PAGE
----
Trolls are those cute, squish-faced little plastic dudes with Don King haircuts, right? Not anymore. Trolls now live on the Internet, and they waste time and bandwidth every day. A troll is someone who says things, usually on a forum type discussion group, that will get a lot of responses from other members. Sometimes, it doesn’t even matter if the responses are good or bad. Just anything will do. I despise these people to my core.
For instance, signing onto a writing forum and posting the question “What are you reading right now?” is a troll thread. An innocent enough one, for sure, but still a troll thread. The poster is hoping to illicit a lot of responses, which they usually get, and then they feel better about themselves as people. I mean, to tell someone I’ve never met, and who lives in another state or country, that I’m currently reading Clive Barker’s “Books of Blood, volume 3” won’t help that person, or change their life in any way. The question asker is taking advantage of the fact that people like to play along, and share things. A sure sign of a troll question.
Sometimes, trolls are insulting, and their entire purpose on the Internet is to derail threads, and turn them into arguments. A chess troll might call Fischer a raving lunatic racist who wasn’t worthy of the air he breathed. That is sure to get a couple hundred responses, and so the troll wins. On a writing forum, announcing that you think Stephen King’s writing sucks balls is going to get you the responses you so desire. On a welding site, a thread called “Let’s see your welders!” is going to go on and on forever, which makes the troll feel good. Again, pictures of welders other people own won’t change that guy’s day a bit, but he asks anyhow. So, how do we tell the trolls apart from someone asking a genuine question, or someone stating an honest opinion? Here are some tell-tale signs of troll threads or responses.
♣ A troll thread will include information, questions or statements that are completely irrelevant to the theme of the site. For instance, making a thread on a forum that says, “I’m sad today, can’t get anything done” is a troll thread. That information helps nobody, and the original poster (OP) is simply looking for sympathy responses. Another classic example is the thread “What music are you listening to right now?” It seems to live on every single forum. No matter what the answers are, no progress is made because it doesn’t matter a lick what is coming out of my speakers. Not a single bit. Troll thread.
♣ A troll response will often times deviate completely from the subject or intention of the thread. Their goal is to cause a legitimate thread to go in a completely different direction, and there are many tactics to accomplish that. Let’s look at a few:
♦Insults. Trolls learned early on, probably at the playground, that insults are a sure way to either give momentum to a dying thread, or change the subject entirely and gain a ton of responses. Insults work. Example: On a BMX forum, if someone asks what is wrong with their forks because the bike doesn’t turn correctly, a troll might come on and say something like, “Before you worry about your forks, get rid of those ugly ass wheels! Damn, that bike needs a nasty award.” Keep tapping F5, because the responses are going to pour in. That troll wins.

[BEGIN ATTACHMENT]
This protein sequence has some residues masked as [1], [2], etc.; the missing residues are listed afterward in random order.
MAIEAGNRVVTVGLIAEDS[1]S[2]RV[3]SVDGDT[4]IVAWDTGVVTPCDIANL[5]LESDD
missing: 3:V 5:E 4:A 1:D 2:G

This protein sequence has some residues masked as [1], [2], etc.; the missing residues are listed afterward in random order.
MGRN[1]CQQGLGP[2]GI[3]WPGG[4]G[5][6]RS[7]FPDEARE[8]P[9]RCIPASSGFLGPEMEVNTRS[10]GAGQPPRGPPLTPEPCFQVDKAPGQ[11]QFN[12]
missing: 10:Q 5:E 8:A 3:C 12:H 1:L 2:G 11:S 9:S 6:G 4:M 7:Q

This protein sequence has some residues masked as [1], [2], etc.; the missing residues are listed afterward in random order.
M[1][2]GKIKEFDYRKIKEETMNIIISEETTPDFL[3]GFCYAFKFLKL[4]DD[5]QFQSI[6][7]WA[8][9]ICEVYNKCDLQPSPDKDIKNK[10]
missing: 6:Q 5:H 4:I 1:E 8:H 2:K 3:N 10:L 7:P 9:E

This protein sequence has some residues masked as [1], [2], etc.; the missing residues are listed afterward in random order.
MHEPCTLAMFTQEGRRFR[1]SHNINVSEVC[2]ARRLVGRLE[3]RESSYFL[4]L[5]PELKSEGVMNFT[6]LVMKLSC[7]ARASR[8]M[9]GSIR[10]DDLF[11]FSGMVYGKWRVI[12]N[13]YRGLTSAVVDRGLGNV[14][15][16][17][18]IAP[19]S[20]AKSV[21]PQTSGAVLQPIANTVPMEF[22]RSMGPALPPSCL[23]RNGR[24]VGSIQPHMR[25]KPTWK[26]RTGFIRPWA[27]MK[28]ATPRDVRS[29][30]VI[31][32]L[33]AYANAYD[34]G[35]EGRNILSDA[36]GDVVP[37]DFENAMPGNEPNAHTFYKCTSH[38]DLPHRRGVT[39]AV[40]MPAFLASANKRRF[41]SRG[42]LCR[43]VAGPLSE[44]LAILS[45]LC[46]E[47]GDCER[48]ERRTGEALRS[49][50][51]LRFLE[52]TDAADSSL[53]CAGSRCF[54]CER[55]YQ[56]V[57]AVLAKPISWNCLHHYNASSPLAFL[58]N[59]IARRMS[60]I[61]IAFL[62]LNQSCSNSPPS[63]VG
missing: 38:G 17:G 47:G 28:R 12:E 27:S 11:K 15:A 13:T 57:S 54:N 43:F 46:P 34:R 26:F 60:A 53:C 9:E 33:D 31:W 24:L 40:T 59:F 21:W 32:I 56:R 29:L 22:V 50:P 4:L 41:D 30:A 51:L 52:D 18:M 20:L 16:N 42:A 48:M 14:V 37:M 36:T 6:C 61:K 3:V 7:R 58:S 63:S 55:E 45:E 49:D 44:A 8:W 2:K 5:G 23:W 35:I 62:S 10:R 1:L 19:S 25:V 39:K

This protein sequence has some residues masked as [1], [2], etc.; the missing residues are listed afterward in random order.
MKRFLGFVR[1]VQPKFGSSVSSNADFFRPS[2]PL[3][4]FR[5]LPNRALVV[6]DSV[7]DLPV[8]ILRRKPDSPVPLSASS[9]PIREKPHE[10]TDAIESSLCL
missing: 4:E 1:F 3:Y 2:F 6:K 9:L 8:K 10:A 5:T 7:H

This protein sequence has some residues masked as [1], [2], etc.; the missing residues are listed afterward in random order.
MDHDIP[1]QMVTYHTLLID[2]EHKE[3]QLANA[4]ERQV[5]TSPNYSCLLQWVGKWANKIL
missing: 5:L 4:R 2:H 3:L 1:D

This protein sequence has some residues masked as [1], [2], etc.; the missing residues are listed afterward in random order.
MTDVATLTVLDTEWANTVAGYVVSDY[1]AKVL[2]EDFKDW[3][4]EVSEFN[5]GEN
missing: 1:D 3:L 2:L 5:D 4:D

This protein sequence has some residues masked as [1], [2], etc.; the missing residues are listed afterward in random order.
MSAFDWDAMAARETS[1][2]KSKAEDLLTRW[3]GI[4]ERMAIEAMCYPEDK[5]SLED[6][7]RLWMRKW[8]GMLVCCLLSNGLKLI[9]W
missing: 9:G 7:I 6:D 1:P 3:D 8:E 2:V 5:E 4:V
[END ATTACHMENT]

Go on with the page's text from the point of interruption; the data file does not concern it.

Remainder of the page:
♦Lies. Oh, nothing can get a forum crowd riled up quite like bad information can, especially when it’s broadcast on purpose. It gets bonus points if it involves danger. For instance if, on a four-wheel drive forum, someone states that it’s just fine to drink a few beers on the trail, and that it causes us to be even more alert, that troll is going to receive a *huge* amount of responses. Troll 1, forum 0.
♦Threats. Oh yes, threats work on any forum. A troll might say they can get the IP address of a certain forum poster, and from there get their home address, and then they’ll come whoop some ass if said forum poster doesn’t shut up. That is a dual troll because he’s both lying *and* threatening. Twofer. Or, how about the thread some troll creates that says he or she is thinking of hurting themselves. Oh, boy! Nothing like a good suicide threat to bring even the quietest forum lurkers out to respond. All successful trolls know this.
♦Be aware of the “small successes” threads. If, for instance, someone on a fiction writing forum creates a thread to inform the other users that their recent novel, “Fighting Really Bad Amongst the Stars and Planets” has been purchased and published, that would *not* be a troll thread. If, however, someone creates an entire new thread to tell you that they have finally put a difficult jigsaw puzzle together, taught their idiot dog to play dead, or that dinner tasted really good, they are trolling. Again, watch out for information that doesn’t affect anyone on the site, even in the slightest. Trolls can be tricky.
So, now that we know a little about trolls and their intentions, maybe you will be more keen to spot them and *not* respond to their useless, energy-robbing posts. Trolls are like drug abusers in that they can be very tricky, and will stop at nothing to get what they want. Heroin addicts need to score more dope, trolls need more responses from people. Every time folks chime in on their counterproductive, purposeless threads, their self-esteem goes up just a little. Trolls are sad, small people.